Today I was incredibly productive – although to an outsider, it probably looked like I was a lady of leisure. I didn’t get up until noon, with the exception of a mid-morning break for pancakes. I spent the entire morning writing in my journal, from the comfort of my bed, in my pyjamas. Some 30 handwritten pages later (yes, my wrist is feeling the pain), I went for a long walk in the sunshine. Then I came home for a late lunch (leftover pancakes), did some housework, replied to an email or two, and decided to call it a day. Living up to the freelancing stereotype (please don’t hate me).
If it makes you feel better, I didn’t earn a cent.
Absolutely nothing I did today counted as billable hours. When people ask me how I motivate myself to work from home, I never have trouble answering. It’s simple: if I don’t work, I don’t get paid. Making millions has never been my main motivation in life (although I’m seriously reconsidering my stance on this now I have a mortgage), but the thought of being broke is most definitely a good incentive to put in the hours.
What I’m trying to say is, I don’t take days like this lightly. I’m aware they are one of the many awesome fringe benefits of being your own boss, but I’m also aware that if I give into them too often then I’ll be living off tuna and rice until further notice.
Fortunately, eating pancakes for breakfast and lunch is actually pretty cost-effective!
Anyway – I digress. What I achieved today has no immediate financial benefit. But I’m hopeful it will lead to greater returns in the future. Today I decided to work on my ‘brand’. Good old-fashioned marketing and strategy. Pages and pages of ideas, goals, far-fetched dreams. On the surface, I was scribbling indecipherable notes in a pink journal; in reality, I was making leaps and bounds towards understanding who I want to be and where I want to go. It was hugely productive and I feel like a weight has been lifted off my shoulders, simply because I made a start.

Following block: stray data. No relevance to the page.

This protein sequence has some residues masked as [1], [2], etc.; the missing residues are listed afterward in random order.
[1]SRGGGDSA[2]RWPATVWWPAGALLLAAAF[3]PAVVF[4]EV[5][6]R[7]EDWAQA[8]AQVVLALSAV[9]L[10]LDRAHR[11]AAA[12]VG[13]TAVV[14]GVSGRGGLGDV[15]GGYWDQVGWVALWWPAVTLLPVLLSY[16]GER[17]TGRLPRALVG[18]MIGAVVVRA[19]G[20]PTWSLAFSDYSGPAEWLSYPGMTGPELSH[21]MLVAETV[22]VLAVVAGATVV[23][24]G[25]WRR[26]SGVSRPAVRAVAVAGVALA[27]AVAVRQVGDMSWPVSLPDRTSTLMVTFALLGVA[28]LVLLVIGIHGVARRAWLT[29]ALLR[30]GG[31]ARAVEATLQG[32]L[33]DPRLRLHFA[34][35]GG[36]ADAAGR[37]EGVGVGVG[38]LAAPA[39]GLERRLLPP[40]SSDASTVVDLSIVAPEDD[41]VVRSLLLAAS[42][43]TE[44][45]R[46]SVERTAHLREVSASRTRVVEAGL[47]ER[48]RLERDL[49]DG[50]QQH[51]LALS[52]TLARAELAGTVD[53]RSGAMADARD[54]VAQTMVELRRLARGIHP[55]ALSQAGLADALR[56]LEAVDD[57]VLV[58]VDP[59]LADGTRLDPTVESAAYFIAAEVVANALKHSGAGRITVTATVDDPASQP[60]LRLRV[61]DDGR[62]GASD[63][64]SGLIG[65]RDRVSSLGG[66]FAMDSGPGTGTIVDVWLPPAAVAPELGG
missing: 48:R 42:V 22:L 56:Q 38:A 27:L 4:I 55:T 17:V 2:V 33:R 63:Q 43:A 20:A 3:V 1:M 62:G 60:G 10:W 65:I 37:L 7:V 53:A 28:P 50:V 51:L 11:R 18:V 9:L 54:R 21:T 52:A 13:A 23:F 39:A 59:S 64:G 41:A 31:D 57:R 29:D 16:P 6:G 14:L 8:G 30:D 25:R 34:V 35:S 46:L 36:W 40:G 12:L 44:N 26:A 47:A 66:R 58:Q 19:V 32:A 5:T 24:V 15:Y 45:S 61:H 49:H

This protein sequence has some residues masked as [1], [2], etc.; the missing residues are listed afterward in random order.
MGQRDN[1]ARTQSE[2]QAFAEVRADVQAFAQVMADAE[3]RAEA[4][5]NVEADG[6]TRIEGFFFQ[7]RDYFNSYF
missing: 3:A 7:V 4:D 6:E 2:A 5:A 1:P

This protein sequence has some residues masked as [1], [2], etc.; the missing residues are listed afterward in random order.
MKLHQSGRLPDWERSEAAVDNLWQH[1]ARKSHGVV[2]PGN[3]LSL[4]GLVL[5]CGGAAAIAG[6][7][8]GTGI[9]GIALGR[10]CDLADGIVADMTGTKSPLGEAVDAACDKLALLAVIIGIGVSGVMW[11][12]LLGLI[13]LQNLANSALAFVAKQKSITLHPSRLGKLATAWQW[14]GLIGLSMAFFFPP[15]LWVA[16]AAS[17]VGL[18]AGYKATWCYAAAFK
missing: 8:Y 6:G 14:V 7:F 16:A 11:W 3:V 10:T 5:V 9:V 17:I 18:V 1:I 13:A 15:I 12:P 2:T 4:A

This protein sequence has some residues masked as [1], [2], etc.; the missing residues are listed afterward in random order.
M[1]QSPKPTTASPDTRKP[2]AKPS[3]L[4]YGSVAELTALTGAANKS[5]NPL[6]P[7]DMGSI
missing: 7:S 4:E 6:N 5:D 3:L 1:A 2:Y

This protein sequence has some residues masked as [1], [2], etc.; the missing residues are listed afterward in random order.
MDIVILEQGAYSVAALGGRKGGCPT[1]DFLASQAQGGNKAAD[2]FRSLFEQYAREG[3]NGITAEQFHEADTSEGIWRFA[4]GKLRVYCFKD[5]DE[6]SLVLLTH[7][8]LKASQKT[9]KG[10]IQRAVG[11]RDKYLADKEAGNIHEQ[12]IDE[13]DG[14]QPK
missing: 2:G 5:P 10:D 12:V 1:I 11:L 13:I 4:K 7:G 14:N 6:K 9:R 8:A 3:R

This got me thinking about my obsession with output and productivity and ticking things off a list – and ironically, how often this gets in the way of pure, unadulterated thinking. Don’t get me wrong – I think all the time, I think too much. But – here’s a real paradox for you – I don’t think productively. Most of the time, I’m running around, flitting from task to task, and thinking is what goes on in the background. It’s like having the television on all day but never stopping to watch. You know what’s on, you’ve got a vague idea of the plotline, but you’re not really listening.
Other times, I think out loud (usually by offloading to ever-patient Tom), or I think by getting stressed/anxious about things. I actually journal most mornings, but usually I offload whatever I’m anxious about and then forget about it – it’s therapeutic, but it’s not always productive.
This morning was different. I opened my journal with intention, purpose. I followed this basic journaling structure and answered key questions about myself and my business. I set no time or word limit. I had all day if I wanted it. And I set to work.
The results of this intense journaling session feel more satisfying than anything else I’ve completed this week. I have a to-do list of actionable tasks that I feel excited about – I no longer feel daunted. I feel reenergised, refocused and once again clear on what my ‘why’ is, rather than lost in a flurry of deadlines.
If you don’t already journal, I’d highly recommend starting. It feels a bit weird at first, talking to yourself – but actually, I think that’s something we all need to do more of. Instead of just watching our thoughts unfold like a crazy television show, we need to stop and have a non-judgemental conversation with ourselves. I think we all owe our sanity that much.